MOA, Partners Tackle Climate Change, School Feeding Program

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The Ministry of Agriculture, Food and Agriculture Organization (FAO) and the World Food Program (WFP) are working together to design strategies to tackle climate change, which is affecting food productivity in the agriculture sector.

During a press conference at the MOA in observance of World Food Day on Monday, Acting Agriculture Minister Charles McClain warned that climate change is affecting food security in the country.

“Many of our farmers, fishermen and pastoralists are hardest hit by higher temperatures and increasing frequency in weather-related disasters, and therefore we should work together in addressing the issue, with the assistance of our partners,” he said.

Liberia joined the rest of the world in celebrating World Food Day on Monday under the theme: “Climate is Changing, Food and Agriculture Must, Too.”

Acting Minister McClain indicated that the global population is growing steadily and is expected to reach 9.6 billion by 2050, and to meet the needs of the increasing population, agriculture and the food system will need to adapt to the adverse effects of climate change.

“This is the only way that we can ensure the wellbeing of the ecosystem and rural populations and reduce emissions,” he stressed.

Dr. McClain noted that growing food in a sustainable way means implementing practices that produce more with less in the same area of land and use natural resources wisely.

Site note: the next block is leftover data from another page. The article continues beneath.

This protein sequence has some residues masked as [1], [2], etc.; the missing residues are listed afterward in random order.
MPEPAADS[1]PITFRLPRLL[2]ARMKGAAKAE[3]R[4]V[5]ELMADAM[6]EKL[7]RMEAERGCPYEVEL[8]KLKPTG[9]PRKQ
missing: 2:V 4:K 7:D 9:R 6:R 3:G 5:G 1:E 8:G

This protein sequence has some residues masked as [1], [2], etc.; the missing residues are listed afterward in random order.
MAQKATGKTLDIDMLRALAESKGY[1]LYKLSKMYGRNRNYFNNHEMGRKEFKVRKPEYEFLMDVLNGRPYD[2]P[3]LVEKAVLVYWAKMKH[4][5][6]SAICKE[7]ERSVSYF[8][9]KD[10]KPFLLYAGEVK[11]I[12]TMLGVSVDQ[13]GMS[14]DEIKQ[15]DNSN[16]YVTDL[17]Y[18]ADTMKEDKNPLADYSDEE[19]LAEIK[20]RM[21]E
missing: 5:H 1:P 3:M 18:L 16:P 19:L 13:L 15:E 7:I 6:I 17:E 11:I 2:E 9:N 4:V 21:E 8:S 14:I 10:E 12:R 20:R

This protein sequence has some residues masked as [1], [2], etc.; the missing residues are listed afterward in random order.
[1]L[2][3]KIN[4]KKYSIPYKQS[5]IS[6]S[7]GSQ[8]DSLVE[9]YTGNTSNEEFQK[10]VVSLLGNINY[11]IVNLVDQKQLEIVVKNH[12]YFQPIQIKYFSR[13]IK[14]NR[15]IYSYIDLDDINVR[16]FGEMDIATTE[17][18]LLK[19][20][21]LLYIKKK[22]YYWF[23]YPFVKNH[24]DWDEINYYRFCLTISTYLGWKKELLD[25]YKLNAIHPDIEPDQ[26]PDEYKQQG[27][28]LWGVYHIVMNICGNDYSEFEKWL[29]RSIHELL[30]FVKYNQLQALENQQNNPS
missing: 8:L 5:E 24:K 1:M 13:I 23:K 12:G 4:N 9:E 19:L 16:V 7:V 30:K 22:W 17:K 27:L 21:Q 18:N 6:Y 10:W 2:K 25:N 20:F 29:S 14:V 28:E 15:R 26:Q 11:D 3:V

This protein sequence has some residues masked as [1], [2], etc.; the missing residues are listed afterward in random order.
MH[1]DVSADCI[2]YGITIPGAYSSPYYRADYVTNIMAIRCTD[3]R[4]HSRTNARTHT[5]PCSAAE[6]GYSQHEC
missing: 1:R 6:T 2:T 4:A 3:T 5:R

The Deputy Country Director of the World Food Program (WFP), Julie McDonald, said the WFP has made extra gains in feeding school children of Liberia.

According to her, the U.N. organization has provided daily nutritious meals for a total of 127,000 school children in several schools in nine counties, which has improved and encouraged attendance of more school going kids in the country.

“WFP is also providing take-home rations such as rice and vegetable oil for over 4,000 adolescent female students in upper grades in places where gender disparities are high,” she disclosed.

According to McDonald the WFP and the Ministry of Education (MoE) are currently transitioning the daily school meals program to the home-grown school feeding program that will be more sustainable and adaptable to Liberia.

McDonald said the home-grown school meals initiative is aimed at linking local schools to smallholder farmers who will produce food that will be purchased and then used to provide meals for schools.

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